Two years ago last month, Vic Zoschak from Tavistock Books penned a blog entry “Eliza Haywood, Overlooked Authorial Pioneer”—which has been reposted by ILAB (International League of Antiquarian Booksellers) in the “Collecting Tips” section of their “Reading Room,” under the title “Collecting Rare Books and First Editions—Eliza Haywood, Overlooked Authorial Pioneer” (see here and here).
Zoschak’s article advises that “collectors can build an expansive and diverting personal library around [Haywood’s] many works”; and concludes: “Haywood offers limitless opportunities to build a rich collection. A truly prolific author, Haywood could keep the dedicated completist busy for a lifetime! And her fascinating relationships with other authors offer numerous directions to extend a collection.”
As (possibly) the only active collector—and (certainly) one of the few collectors ever—of Eliza Haywood, I find this promotion of Haywood collecting rather astonishing. Zoschak is both endearingly naïve and amusingly cynical: naïve for reasons I’ll explain shortly, cynical, because Tavistock Books has an Eliza Haywood item that has been priced by simply doubling the market price, then doubling it again, then spruiked by writing an essay on the joy of collecting the works of etc. etc.
The item concerned, is not a first edition but, as a uncommon reprint, has some interest to the collector and therefore some value. Firsts of the work concerned (the Memoirs of Utopia) are worth approximately USD1000–1500, so a Dublin edition might be worth USD500–750; but the Tavistock price is ca. USD2000. It was listed in January 2013 and, despite the call-to-collect published in October of the same year, remains unsold. It joins the set of The Invisible Spy being sold by David Brass Rare Books, which has been online at USD6500 for the last five years.
The failure of dealers such as Brass and Tavistock to sell Haywood items at these speculative prices suggests that the market for Haywood items remains small, and limited to only a few of her works. My prediction is that demand will not significantly increase in under a decade, possibly two, but that speculative pricing will make ABE and ILAB a graveyard for unimportant and wildly over-priced books unless such dealers decide they actually want to actually sell books.
(I discussed “Collecting Eighteenth Century Literature,” the second-hand market for Haywood and rise of speculative pricing in this 2011 post.)
Which brings us back to “endearingly naïve”: I take it that building “an expansive” and “rich collection” of “Rare Books and First Editions” by Haywood, suggests building a collection containing a significant percentage of her seventy-odd works, including at least some of her best-known works. Speaking as someone who has been attempting to do this over the last twenty years, my advice is: forget it. It can’t be done. It is a fool's errand.
The most successful Haywood collector of all time and, without-doubt the richest, was Sandy Lerner, who collected nineteen Haywood items between 1990 and 2004 as a part of a larger project at Chawton House to promote research into the writings of English women before 1830. (Chawton House have subsequently added four.) It is certainly a useful collection in its context (as a part of a larger collection of writings by English women before 1830), but it is neither “expansive” nor “rich”—lacking, for example, first of The Female Spectator, Betsy Thoughtless and Love in Excess—nor is it comprised entirely of “First Editions.” If a woman who retired on ca. $85 million in the late 1980s (see here)—wealth sufficient to endure the malice** and cupidity of gouging dealers—was unable to build “an expansive and diverting personal library around [Haywood’s] many works” as Zoschak’s article advises, then you have to ask, who can?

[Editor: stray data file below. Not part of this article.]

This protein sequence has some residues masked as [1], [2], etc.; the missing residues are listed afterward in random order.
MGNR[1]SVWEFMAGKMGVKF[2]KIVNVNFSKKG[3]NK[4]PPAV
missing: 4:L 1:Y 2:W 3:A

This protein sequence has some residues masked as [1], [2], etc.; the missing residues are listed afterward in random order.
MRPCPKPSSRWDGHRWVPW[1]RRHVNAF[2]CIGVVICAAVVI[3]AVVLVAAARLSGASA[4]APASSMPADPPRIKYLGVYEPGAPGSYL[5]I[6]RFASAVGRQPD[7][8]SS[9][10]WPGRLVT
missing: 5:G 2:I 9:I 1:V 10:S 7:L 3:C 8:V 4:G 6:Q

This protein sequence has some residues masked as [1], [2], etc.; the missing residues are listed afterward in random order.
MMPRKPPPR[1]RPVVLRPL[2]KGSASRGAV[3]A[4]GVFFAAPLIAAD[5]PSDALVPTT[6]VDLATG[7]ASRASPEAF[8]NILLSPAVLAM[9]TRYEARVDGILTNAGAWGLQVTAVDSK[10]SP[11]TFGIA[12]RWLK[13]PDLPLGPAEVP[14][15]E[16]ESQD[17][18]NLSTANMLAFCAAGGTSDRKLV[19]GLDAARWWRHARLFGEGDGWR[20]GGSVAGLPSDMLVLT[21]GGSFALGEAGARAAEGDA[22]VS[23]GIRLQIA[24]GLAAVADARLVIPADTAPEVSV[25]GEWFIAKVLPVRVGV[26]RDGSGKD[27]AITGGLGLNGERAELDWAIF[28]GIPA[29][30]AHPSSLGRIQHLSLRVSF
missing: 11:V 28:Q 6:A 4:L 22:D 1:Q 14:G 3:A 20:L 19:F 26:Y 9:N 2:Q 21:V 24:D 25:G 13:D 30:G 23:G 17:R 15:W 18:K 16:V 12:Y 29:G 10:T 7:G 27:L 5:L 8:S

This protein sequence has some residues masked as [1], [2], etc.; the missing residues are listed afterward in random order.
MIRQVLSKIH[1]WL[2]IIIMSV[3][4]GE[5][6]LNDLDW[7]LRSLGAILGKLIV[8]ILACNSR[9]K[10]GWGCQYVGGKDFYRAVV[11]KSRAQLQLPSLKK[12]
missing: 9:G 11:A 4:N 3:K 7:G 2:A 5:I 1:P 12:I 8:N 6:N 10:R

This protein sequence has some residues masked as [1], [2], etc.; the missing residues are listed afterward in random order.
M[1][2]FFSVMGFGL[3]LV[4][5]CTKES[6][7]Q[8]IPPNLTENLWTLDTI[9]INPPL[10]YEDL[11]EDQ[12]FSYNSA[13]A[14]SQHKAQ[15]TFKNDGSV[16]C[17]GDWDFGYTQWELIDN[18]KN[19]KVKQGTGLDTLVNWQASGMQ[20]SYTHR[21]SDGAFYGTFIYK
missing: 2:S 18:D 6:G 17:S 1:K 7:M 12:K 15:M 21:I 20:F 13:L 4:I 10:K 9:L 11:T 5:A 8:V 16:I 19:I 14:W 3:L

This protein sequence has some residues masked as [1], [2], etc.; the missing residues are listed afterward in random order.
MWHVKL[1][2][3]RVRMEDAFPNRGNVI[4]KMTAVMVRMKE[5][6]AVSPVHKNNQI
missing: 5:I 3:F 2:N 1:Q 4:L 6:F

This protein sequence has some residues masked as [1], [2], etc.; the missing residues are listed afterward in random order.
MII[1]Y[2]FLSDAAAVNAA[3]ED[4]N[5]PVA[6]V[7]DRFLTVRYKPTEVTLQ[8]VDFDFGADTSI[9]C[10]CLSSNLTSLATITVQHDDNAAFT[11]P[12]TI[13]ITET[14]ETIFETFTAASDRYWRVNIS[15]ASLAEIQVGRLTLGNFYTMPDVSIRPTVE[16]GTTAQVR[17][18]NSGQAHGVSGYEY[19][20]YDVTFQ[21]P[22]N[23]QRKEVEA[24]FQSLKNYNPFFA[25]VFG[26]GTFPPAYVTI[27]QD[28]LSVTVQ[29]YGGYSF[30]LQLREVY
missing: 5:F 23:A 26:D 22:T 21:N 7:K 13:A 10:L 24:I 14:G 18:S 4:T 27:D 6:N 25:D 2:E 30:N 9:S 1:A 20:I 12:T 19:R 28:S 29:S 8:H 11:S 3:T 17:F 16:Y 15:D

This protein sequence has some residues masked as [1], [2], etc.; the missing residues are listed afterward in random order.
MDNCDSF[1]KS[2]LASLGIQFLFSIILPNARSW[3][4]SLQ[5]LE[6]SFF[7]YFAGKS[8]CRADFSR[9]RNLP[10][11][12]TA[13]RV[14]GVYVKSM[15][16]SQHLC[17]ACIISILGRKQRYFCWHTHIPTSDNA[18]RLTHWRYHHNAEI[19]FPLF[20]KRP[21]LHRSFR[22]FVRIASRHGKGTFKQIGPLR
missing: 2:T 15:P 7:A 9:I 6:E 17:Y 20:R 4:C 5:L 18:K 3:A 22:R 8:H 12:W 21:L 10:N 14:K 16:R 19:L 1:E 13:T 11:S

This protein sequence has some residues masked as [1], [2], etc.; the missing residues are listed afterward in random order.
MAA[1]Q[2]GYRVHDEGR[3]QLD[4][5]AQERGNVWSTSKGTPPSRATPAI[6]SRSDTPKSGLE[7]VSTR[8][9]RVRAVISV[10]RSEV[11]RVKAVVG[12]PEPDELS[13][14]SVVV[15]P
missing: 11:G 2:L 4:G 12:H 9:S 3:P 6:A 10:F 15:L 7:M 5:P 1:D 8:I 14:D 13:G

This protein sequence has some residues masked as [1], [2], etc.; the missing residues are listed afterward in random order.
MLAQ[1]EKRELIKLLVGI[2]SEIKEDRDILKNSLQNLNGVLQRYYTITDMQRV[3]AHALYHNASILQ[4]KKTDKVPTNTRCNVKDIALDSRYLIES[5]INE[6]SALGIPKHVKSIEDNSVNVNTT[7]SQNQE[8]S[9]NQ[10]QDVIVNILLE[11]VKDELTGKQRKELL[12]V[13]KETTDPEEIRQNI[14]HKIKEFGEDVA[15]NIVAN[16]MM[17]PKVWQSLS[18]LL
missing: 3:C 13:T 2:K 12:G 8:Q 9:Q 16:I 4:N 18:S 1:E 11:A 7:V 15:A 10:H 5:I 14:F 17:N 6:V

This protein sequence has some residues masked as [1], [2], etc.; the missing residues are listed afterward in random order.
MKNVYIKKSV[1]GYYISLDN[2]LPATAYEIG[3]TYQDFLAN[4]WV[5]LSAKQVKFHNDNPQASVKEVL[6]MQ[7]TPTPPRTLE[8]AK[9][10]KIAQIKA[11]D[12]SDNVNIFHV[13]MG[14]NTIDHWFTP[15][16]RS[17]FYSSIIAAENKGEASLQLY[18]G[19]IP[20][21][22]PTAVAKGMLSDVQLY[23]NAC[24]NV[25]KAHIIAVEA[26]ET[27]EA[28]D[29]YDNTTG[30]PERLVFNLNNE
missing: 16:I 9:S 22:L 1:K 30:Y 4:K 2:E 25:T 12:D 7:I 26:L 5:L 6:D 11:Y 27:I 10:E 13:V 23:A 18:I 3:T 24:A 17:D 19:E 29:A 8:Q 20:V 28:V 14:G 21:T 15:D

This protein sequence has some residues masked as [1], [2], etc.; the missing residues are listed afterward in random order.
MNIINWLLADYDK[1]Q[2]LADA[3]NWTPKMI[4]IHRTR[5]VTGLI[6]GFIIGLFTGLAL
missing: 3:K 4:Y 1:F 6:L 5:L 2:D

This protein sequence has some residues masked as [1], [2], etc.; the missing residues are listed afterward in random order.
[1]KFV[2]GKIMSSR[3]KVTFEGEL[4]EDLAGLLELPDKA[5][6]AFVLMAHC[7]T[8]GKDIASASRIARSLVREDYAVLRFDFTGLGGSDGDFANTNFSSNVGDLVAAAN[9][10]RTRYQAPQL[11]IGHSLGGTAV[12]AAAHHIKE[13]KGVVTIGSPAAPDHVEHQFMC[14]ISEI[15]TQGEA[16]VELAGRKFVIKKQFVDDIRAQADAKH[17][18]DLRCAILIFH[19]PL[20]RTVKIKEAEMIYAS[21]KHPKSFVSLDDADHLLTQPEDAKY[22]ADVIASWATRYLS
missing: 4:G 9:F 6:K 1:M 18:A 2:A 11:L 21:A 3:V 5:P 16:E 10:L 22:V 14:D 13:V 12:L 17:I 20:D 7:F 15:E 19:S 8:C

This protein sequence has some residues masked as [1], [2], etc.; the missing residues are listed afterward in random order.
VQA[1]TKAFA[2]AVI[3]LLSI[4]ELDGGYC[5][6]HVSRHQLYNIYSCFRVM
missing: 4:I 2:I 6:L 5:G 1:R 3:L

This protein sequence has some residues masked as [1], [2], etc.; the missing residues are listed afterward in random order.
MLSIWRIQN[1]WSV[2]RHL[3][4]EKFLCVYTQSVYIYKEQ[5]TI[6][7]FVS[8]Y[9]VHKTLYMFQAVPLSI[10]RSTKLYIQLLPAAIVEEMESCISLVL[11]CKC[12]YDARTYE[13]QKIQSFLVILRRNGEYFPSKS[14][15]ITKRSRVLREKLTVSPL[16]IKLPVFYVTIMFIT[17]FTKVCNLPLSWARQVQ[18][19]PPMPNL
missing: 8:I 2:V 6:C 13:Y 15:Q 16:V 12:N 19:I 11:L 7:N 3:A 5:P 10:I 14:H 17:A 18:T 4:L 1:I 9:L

The key word here is personal: only very long-lived and rich institutions, which already have some key Haywood works, might have a chance to build “an expansive” collection. Going no further than the most obvious title: Betsy Thoughtless. There has not been a first of this title sold in living memory but it is not uncommon in institutions. A library already holding Betsy Thoughtless might hope to add lesser titles to it (like Jemmy and Jenny Jessamy).
An assiduous, individual collector, however, might wait a lifetime and not see a copy, or wait fifty years and miss out on it, or not be able to afford it. And Betsy Thoughtless is only uncommon in trade; of all of the Haywood firsts it one of the most common—the one to survive in the largest numbers in institutions. If it becomes sufficiently valuable, a small institution might be tempted to sell a copy ... but might is not much of a foundation to build a collection on!
Also, there are probably more than a dozen Haywood titles that are very, very unlikely to ever appear on the market, because the only surviving copy or copies are in large institutions that will never sell them. An assiduous, individual collector will never obtain firsts of titles like Fatal Fondness, The City Jilt and The Distress’d Orphan. No matter how long they live; no matter how much money they have. Even a long-lived and rich institution can only hope to get a couple of these early works, meaning that even institutions can never expect to have a truly expansive collection, if they do not have a very good one already.
So my advice to anyone reading Zoschak’s article is, as I said, forget it: opportunities are not “limitless”—as claimed—and, at present, are largely limited to encouraging speculative prices on insignificant works and editions. (Which is, of course, the endearingly naïve and amusingly cynical aim of said article.)
** or the “knavery” of the seller, in this translation of Richard de Bury’s The Philobiblon.